1. Get ‘em when they’re hungry.
Offer vegetables at snack time or as an appetizer before dinner – if they’re hungry, they’ll eat it (or at least be more likely to try it). Baby carrots, cherry tomatoes, bell pepper slices and cucumber rounds are some generally kid-friendly options that become even more tempting when served with a healthy dip like hummus, Greek yogurt with lemon juice and herbs or low-fat Ranch dressing.
2. Institute the “one bite rule.”
Studies show that it may take up to ten tries before a child accepts a new food. Explain to your child that each time a new food is offered, they must take one bite. Then if your child rejects the new food, don’t force them to finish it. Negative food associations can lead children to become even picker eaters. Instead practice the “one bite rule” and don’t give up! Keep offering new vegetables and preparing them in different ways. Over time your child just may start to ask for broccoli!
3. Make it fun.
Vegetables come in a rainbow of colors and a variety of shapes, so making them “fun” is easy. Check out our Kid’s Corner Pinterest board for inspiration, including Veggie People. Storytelling can also be a way to get kids interested in eating vegetables. If you’re more creative, make up a story about T-rex eating trees (AKA broccoli) or a bunny rabbit who loves carrots.
4. Let them be involved.
Kids are more likely to try a new food and to rate it as favorable if they are involved in the process of choosing or preparing the food. Allow your child to pick out one new vegetable to try each week. Maybe they’ll pick bright purple eggplant or crazy frisée lettuce. You may have to look up a quick recipe but you just may discover a vegetable your child will enjoy. Let your child help prepare vegetables in the kitchen. Smaller children can help wash or tear vegetables, while older children may be able to help with chopping.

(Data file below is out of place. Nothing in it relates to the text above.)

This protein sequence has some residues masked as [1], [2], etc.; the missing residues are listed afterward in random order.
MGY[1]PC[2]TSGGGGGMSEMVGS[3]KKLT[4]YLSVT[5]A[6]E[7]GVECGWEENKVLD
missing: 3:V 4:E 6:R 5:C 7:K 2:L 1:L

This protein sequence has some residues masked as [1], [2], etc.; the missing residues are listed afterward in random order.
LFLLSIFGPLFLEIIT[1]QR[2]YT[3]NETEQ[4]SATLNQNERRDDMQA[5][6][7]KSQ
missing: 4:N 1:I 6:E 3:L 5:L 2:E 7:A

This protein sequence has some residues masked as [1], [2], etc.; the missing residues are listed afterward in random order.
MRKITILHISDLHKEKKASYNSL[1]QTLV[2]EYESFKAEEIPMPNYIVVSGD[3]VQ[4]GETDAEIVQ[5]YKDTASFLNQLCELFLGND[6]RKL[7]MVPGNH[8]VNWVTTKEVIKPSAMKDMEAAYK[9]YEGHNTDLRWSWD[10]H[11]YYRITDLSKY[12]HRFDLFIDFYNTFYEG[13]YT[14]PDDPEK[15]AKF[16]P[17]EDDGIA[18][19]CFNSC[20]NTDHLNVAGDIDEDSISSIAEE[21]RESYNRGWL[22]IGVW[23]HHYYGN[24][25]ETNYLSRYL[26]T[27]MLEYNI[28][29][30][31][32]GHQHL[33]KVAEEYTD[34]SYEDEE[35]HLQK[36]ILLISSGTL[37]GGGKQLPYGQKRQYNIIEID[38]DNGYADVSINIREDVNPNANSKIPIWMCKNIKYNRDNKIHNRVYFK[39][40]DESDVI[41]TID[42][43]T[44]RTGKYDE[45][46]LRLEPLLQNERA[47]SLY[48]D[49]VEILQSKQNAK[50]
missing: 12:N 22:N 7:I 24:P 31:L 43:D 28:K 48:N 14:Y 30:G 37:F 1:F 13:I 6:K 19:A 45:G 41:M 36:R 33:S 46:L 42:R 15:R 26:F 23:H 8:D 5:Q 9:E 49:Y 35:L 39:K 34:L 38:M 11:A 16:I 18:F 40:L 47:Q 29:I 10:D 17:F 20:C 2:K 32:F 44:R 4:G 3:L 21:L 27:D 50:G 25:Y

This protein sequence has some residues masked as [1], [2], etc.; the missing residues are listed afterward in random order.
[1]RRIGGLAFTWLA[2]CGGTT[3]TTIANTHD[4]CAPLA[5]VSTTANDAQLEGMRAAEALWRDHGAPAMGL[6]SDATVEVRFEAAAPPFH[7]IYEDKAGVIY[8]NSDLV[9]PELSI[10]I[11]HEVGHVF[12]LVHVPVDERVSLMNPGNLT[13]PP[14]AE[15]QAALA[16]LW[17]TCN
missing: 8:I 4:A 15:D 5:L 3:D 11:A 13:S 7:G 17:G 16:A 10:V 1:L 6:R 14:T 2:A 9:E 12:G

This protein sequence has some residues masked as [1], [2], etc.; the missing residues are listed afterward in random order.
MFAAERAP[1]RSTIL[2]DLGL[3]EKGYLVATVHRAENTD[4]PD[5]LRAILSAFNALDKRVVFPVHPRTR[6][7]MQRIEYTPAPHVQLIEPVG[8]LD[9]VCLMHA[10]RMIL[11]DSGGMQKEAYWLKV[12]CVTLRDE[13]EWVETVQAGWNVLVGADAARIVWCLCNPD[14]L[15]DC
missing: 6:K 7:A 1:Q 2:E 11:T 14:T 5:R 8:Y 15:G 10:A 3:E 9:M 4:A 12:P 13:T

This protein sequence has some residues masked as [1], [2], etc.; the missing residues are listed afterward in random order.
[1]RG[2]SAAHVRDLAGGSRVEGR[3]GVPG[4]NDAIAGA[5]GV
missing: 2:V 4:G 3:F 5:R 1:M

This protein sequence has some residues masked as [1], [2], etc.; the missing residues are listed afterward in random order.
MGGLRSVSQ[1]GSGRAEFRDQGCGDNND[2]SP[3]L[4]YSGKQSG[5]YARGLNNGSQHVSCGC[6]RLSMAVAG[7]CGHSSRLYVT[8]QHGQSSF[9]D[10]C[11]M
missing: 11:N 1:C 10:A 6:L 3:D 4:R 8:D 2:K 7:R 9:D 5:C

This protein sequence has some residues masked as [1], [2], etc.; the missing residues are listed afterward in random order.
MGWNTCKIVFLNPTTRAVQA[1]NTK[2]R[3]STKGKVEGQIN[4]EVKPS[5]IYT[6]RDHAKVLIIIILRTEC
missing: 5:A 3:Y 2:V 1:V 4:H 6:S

Related Post: 10 Ways to Get Kids Involved in the Kitchen
5. Make it flavorful.
Okay, Ranch dressing and butter may not be the “healthiest” foods, but if adding a little butter gets your child to eat broccoli, then this dietitian says go for it. Better to have a little added fat with all the healthy vitamins, minerals and fiber in that broccoli than to miss out on those vital nutrients. Try chicken pot pie filled with veggies in a creamy white sauce, add diced carrots, celery and onion to rice pilaf, add parsnips to mashed potatoes, or top steamed broccoli with melted cheese.
Think your kid won’t ever eat Brussels sprouts (or maybe YOU won’t eat them)? Try roasting halved Brussels sprouts with diced apples until tender. Drizzle with balsamic vinegar and roast 3 more minutes. You’ll be popping sprouts like candy (no guarantee here, but believe me, this dish has turned many a hater into a sprout lover).
Most importantly, be a role model for your child. Children watch and imitate their parents, so if you make a habit of eating vegetables, they will too. Remember to fill half your plate at each meal with fruits and vegetables and include a variety of colors.
AND, if you still need help, we’ve got a NEW kid-friendly meal plan that strikes the balance between palatable for adults and healthy for kids while trying to make it fun! See a sample meal plan here and let us know what you think.
What are your favorite tips for getting kids to eat their veggies? Share with us in the comments here or on Twitter @emeals.